ST. PETERSBURG — Steve Bonfili liked his El Cap burger with onion, mustard and a Pabst Blue Ribbon — the beer only when off the clock.
He kept the outside of El Cap nice and clean. He'd come early to sweep away trash, even when customers teased him. He swept, even years after he'd handed the place down to his son, Frank.
He didn't like dramatics. As he ailed with pneumonia, he made his wife promise that there would be no elaborate celebrations of life or cloying elegies.
He died May 20 at age 91. His family had a quick viewing and a simple Catholic Mass. His funeral notice in the newspaper didn't even mention El Cap, the St. Petersburg hamburger institution he operated for 17 years.
It was like his burger. Unfussy.
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He was born in Pennsylvania, where he played football and baseball and rooted for the Pittsburgh Pirates. He thought he'd never leave.
He ran a bar and restaurant with his wife, Rose. They sold little sandwiches, beer, wine, liquor. Then, the economy took a dive. Business got bad.
Mr. Bonfili's half brother, Augie Donatelli, was a well-known Major League Baseball umpire working spring training games in St. Petersburg. He wrote Mr. Bonfili a letter about a business opportunity in town: a nice place where a lot of baseball people go.
They moved down in 1963 and bought El Cap. They didn't renovate or invent fancy new foods. They liked El Cap's simplicity, its small charm.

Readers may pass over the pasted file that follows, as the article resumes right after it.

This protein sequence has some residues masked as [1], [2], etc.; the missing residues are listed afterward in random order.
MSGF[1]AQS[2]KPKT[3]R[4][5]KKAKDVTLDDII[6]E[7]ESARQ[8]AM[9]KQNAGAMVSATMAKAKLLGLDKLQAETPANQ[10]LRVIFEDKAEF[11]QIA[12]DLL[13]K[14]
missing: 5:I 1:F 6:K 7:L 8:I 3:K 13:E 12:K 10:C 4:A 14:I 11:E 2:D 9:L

They served big league ballplayers, umpires and Little Leaguers. Mr. Bonfili chatted up customers with baseball trivia while his wife piled ham high on rye bread in the kitchen.
"People were nice and friendly," said Rose Bonfili, 86. "People liked us, which was very lucky. We made a lot friends, and the business just kept booming."
They started work at 9 a.m. and quit at 11 p.m. or later. They closed on Sundays. They had only one waitress.
Mr. Bonfili got a daily two-hour break from ground beef and buns. He'd go home to eat the dinner that his wife had prepared for him. His favorite was her spaghetti.
The couple had two children, Alida and Frank, who died of a heart attack more than 10 years ago at age 46. Frank's wife, Mary Jean, still operates El Cap.
Mr. Bonfili told his children that bartending was back-breaking work. He didn't put them through college to serve beer.
But in 1980, Mr. Bonfili was ready to retire. His son asked to take over El Cap.
Despite his well-meant advice otherwise, Mr. Bonfili was happy to hear it.
Stephanie Hayes can be reached
at firstname.lastname@example.org or